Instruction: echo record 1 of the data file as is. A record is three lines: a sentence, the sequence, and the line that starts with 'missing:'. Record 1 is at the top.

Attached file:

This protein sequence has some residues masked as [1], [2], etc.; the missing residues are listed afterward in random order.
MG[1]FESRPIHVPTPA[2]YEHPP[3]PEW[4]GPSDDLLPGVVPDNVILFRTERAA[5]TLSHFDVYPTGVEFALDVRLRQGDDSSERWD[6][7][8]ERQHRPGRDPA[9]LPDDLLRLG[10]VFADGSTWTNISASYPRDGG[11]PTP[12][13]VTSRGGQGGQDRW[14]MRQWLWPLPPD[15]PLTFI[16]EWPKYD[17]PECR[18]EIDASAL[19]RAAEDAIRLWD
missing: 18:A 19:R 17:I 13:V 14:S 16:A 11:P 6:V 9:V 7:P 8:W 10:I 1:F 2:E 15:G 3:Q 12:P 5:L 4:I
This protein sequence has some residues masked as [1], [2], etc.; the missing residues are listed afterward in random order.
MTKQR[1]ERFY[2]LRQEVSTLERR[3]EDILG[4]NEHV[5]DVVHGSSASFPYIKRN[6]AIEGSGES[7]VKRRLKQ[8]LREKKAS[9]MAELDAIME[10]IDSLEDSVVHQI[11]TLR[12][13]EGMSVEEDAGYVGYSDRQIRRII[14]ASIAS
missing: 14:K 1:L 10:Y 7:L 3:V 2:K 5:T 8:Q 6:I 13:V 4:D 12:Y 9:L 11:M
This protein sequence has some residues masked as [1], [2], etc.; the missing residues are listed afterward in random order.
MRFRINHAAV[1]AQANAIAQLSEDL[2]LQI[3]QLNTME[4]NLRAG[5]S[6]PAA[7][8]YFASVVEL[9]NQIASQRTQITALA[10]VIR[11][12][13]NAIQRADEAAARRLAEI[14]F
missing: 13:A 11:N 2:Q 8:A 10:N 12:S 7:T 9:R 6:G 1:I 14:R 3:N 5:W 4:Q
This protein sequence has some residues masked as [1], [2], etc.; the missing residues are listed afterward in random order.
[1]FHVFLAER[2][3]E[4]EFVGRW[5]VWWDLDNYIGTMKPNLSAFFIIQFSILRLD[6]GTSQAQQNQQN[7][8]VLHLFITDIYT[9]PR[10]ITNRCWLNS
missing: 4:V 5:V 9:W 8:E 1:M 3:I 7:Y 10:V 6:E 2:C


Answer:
This protein sequence has some residues masked as [1], [2], etc.; the missing residues are listed afterward in random order.
MG[1]FESRPIHVPTPA[2]YEHPP[3]PEW[4]GPSDDLLPGVVPDNVILFRTERAA[5]TLSHFDVYPTGVEFALDVRLRQGDDSSERWD[6][7][8]ERQHRPGRDPA[9]LPDDLLRLG[10]VFADGSTWTNISASYPRDGG[11]PTP[12][13]VTSRGGQGGQDRW[14]MRQWLWPLPPD[15]PLTFI[16]EWPKYD[17]PECR[18]EIDASAL[19]RAAEDAIRLWD
missing: 18:A 19:R 17:I 13:V 14:S 16:A 11:P 6:V 9:V 7:P 8:W 10:I 1:F 2:E 15:G 3:Q 12:P 5:L 4:I